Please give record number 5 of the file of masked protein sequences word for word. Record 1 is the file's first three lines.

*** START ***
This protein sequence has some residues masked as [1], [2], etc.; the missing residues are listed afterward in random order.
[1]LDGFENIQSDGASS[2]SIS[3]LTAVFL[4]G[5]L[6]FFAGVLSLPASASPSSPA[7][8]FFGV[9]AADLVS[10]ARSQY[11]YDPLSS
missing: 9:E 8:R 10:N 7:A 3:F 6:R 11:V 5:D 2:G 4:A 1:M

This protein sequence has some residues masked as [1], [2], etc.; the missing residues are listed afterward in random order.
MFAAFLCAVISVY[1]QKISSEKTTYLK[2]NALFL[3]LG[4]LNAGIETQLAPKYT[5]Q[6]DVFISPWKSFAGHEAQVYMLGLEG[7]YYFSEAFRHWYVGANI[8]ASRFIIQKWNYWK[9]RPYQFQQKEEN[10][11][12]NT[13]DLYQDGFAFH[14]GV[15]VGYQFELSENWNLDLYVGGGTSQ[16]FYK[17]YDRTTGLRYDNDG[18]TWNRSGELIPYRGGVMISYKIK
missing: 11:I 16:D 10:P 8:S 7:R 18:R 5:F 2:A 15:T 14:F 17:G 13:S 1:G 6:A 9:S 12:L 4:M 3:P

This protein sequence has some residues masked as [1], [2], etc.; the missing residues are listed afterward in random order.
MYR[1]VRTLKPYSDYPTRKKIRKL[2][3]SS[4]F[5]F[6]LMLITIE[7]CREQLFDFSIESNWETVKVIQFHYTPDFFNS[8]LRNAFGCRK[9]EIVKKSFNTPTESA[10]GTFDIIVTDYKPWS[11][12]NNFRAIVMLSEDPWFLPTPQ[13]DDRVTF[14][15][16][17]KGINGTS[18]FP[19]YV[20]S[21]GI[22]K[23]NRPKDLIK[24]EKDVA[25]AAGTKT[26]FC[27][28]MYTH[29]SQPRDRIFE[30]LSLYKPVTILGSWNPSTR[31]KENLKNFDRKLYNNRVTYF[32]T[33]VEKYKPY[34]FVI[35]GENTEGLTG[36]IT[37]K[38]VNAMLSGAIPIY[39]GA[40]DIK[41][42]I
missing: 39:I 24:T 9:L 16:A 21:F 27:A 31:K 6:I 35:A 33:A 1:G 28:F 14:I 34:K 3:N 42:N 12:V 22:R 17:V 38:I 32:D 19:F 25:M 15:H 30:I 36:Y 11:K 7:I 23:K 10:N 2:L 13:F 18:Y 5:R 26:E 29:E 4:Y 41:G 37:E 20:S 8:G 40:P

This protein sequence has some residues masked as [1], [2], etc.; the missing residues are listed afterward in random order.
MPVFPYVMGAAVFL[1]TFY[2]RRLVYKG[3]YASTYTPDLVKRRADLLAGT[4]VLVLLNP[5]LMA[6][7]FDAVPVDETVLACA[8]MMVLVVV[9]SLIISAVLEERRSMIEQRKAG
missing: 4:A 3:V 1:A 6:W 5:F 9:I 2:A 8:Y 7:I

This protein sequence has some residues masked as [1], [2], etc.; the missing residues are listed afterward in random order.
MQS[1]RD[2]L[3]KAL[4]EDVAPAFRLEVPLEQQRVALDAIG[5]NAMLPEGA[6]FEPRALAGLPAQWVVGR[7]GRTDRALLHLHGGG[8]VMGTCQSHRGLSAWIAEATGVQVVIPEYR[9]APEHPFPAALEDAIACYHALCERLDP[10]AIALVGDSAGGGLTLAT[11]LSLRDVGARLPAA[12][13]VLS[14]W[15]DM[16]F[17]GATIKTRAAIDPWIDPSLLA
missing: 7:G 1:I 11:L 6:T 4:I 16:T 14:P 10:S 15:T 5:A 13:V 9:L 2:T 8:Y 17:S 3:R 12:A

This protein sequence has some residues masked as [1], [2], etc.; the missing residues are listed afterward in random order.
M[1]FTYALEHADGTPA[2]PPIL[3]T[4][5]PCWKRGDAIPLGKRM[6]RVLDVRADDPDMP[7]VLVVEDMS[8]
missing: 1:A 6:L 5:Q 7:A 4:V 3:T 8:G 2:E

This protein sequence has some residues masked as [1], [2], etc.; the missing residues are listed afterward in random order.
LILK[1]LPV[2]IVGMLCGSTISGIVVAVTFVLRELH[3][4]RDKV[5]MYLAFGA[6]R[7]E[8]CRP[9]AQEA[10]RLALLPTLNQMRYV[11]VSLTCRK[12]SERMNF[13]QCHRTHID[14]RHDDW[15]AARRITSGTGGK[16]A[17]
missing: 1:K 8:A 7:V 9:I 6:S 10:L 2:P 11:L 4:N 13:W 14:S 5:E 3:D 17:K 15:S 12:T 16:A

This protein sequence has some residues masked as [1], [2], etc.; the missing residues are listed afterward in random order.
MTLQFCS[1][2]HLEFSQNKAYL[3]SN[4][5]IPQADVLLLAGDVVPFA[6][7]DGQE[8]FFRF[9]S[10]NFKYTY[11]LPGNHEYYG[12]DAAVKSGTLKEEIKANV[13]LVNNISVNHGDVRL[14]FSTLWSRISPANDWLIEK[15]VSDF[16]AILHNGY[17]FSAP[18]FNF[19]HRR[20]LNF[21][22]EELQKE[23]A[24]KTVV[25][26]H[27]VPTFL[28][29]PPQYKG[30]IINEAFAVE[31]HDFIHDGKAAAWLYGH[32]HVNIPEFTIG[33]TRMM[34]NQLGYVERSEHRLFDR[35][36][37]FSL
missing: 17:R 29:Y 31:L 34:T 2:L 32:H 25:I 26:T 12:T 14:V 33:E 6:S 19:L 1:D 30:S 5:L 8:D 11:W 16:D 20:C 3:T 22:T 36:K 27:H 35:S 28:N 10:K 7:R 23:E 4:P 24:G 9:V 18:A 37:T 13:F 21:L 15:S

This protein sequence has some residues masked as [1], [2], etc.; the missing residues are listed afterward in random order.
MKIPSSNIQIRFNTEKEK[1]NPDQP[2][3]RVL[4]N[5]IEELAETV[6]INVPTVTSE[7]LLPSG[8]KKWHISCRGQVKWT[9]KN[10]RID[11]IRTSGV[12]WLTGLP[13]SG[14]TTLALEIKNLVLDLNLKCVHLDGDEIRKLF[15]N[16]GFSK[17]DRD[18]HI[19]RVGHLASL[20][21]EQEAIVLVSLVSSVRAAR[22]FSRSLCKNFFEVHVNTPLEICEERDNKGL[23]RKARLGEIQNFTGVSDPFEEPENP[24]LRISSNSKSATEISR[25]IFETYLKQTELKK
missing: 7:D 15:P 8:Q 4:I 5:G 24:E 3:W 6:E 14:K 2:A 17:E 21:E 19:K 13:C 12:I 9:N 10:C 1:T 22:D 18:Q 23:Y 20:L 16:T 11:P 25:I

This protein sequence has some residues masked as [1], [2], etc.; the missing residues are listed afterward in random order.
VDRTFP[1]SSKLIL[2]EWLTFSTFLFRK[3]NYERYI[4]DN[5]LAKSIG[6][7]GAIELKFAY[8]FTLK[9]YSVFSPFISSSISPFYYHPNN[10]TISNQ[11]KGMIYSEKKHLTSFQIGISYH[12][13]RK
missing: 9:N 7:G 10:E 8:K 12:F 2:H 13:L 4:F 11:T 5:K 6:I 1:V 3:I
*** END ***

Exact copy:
This protein sequence has some residues masked as [1], [2], etc.; the missing residues are listed afterward in random order.
MQS[1]RD[2]L[3]KAL[4]EDVAPAFRLEVPLEQQRVALDAIG[5]NAMLPEGA[6]FEPRALAGLPAQWVVGR[7]GRTDRALLHLHGGG[8]VMGTCQSHRGLSAWIAEATGVQVVIPEYR[9]APEHPFPAALEDAIACYHALCERLDP[10]AIALVGDSAGGGLTLAT[11]LSLRDVGARLPAA[12][13]VLS[14]W[15]DM[16]F[17]GATIKTRAAIDPWIDPSLLA
missing: 7:G 1:I 11:L 6:T 4:I 16:T 14:P 10:S 15:T 5:A 13:V 9:L 2:T 8:Y 17:S 3:R 12:A